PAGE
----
The Terrier is a remotely-operable armoured combat engineer vehicle built for the British Army’s Royal Engineer corps by BAE Systems as a faster, better-armoured replacement for the FV180 Combat Engineer Tractor (CET). Combat engineer vehicles are designed to operate in the indirect fire zone and do stuff like obstacle and route clearance, and digging of anti-tank ditches, trenches, and armoured Fighting Vehicle slots — basically, preparing a battlefield to provide as much help to your forces and as much hindrance to the enemy as possible.
The 27-tonne Terrier measures 6m long, 2.5m wide and 2m tall, easily able to fit in the belly of a C-17 Globemaster III or Airbus A400M. The vehicle’s 700HP Caterpillar C18 diesel engine allows for a 70km/h top speed and 600km range. It can climb 60-degree hills and lift 5000kg loads without breaking a sweat as well as hurdle 2m-wide trenches and ford a metre of water. Primarily equipped with a front-mounted clamshell bucket and a side-mounted excavator arm, the Terrier vehicle can also be outfitted with a forklift or rock hammer — even Python minefield breachers if the need arises.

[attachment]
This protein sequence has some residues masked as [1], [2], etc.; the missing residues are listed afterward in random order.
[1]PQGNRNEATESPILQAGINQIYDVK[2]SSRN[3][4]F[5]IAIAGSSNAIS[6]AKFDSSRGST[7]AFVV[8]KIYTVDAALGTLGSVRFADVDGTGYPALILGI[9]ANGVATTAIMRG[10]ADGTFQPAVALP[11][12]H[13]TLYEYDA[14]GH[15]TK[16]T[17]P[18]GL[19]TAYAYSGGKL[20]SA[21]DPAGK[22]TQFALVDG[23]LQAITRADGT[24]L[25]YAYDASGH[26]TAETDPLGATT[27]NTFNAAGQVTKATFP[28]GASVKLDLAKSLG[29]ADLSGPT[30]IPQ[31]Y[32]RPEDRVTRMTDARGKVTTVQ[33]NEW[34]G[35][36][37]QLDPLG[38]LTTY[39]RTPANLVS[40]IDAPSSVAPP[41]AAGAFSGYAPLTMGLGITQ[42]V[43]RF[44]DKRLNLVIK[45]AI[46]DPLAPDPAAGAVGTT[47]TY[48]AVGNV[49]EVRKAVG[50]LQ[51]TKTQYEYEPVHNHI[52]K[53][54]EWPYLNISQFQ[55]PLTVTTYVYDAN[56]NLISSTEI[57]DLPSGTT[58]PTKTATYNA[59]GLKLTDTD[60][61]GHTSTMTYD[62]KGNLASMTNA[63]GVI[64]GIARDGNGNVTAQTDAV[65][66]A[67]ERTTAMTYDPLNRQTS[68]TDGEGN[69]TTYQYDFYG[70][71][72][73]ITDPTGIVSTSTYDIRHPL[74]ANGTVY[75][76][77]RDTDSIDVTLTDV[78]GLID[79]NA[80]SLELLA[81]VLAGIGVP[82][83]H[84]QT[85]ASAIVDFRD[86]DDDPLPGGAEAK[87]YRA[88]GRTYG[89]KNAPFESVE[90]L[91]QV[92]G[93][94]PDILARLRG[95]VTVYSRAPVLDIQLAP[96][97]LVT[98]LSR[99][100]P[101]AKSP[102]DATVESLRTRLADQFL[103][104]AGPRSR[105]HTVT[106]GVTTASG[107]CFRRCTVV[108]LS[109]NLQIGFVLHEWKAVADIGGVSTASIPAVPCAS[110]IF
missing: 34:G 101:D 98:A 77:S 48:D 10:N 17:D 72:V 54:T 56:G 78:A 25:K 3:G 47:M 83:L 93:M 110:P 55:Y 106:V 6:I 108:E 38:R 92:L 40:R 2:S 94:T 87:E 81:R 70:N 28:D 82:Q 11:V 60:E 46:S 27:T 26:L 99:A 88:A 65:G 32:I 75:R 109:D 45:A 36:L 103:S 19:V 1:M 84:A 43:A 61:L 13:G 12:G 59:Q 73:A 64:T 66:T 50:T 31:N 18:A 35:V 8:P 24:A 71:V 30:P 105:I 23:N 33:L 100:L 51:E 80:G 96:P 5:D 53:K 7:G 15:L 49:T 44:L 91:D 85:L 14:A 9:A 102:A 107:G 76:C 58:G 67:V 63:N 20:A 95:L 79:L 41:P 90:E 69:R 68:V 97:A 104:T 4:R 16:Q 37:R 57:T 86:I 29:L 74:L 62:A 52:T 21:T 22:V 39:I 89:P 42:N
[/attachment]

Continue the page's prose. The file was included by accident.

For demining, the two-engineer crew remains a safe distance from the vehicle, up to a kilometer, and controls it remotely using a dual-thumbstick controller. Otherwise, they can command the Terrier directly through its drive-by-wire system, similar in concept to that found on the B-2 Stealth bomber. The vehicle is also outfitted with five onboard cameras, as well as thermal imagers, to provide a 360-degree view of the the immediate area under any lighting condition — handy when you’re trying to remotely clear a roadblock from a half mile away.
Since the Terrier does its job away from the front lines, it doesn’t have much need for armament. As such, its equipped with only a roof-mounted 7.62mm machine gun and smoke grenade launcher to keep it safe, though it can optionally be kitted with remotely controlled weapon station, such as the CROWS.
The British Army took delivery of the first of 60 Terriers yesterday — the final vehicle is expected to arrive by next January — as part of a £360 million procurement contract. We can’t wait to see them in action.